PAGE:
There are lots of exciting things for children to discover in the permanent exhibition at the Kölnisches Stadtmuseum. They can get to learn about typical Cologne things, such as the carnival, the Hänneschen-Theater or eau-de-cologne, and find out which important technical developments were invented in the city. Starting from the recent past, the exhibition guides their gaze gently further back in time.
The discovery trail through the museum provides answers to many questions: What did children wear in centuries gone by? What did they play with? What were schools like in the past? What furniture could be found in the homes of rich citizens? Which well-known legends have their origin in Cologne?
Political history also comes to life for the children: they are impressed for example by the giant figure of the ‘Kölner Bauer’. During the First World War, citizens of Cologne could hammer a nail into it in return for a donation to a fund for widows and orphans. And then there are the everyday objects from the reconstruction period after the Second World War – when their own grandparents were young.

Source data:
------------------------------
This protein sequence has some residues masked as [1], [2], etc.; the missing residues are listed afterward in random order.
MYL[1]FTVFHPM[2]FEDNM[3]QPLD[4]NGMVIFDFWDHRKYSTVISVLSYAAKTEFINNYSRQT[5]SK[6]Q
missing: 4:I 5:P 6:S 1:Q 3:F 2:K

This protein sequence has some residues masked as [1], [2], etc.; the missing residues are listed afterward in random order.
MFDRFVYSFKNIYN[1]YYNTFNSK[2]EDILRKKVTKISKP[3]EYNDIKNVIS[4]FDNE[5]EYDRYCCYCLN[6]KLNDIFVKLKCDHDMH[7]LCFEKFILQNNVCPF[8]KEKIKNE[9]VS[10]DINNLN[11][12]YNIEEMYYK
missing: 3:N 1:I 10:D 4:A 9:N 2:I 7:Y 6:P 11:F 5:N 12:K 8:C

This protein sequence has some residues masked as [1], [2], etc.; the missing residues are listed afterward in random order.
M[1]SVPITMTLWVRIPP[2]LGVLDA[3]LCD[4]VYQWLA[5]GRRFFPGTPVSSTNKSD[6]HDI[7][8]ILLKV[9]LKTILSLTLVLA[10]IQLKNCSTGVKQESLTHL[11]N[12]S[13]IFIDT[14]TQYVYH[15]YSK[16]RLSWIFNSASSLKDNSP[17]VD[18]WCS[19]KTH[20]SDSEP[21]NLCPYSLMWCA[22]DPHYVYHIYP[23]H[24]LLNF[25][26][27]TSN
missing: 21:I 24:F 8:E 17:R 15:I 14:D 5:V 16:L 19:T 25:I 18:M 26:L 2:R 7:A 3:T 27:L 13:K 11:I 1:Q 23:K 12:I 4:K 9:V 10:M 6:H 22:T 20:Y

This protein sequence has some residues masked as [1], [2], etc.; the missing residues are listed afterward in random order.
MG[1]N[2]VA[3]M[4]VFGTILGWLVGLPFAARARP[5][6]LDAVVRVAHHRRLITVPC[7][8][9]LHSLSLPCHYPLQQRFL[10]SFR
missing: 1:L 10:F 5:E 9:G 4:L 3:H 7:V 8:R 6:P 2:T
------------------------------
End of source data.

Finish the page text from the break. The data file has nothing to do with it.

The Middle Ages never cease to exert their fascination on children. Selected exhibits demonstrate how people in those days – adults and children alike – lived in Cologne, one of the most important medieval trading centres. A large model of the city shows what Cologne looked like in the year 1571. Some things the children will recognize, while others will surprise them. Other models bring to life the unfinished cathedral c. 1800, and the former Rhine shipping with the two different types of ship, the Oberländer and the Niederländer.
Weapons and armour remind us that the Zeughaus used not to be a museum, but an arsenal where suits of armour, halberds, muskets and also cannon were kept, with which the city could defend itself in an emergency. After consultation with the attendants, children can even try on a suit of armour dating from the seventeenth century. They’ll then get a good idea of the weight these ‘heroes’ had to carry around with them.
Tuesday: 10am – 8pm
Wednesday to Sunday: 10am – 5pm
Public holidays: 10am – 5pm
KölnTag: 10am – 10pm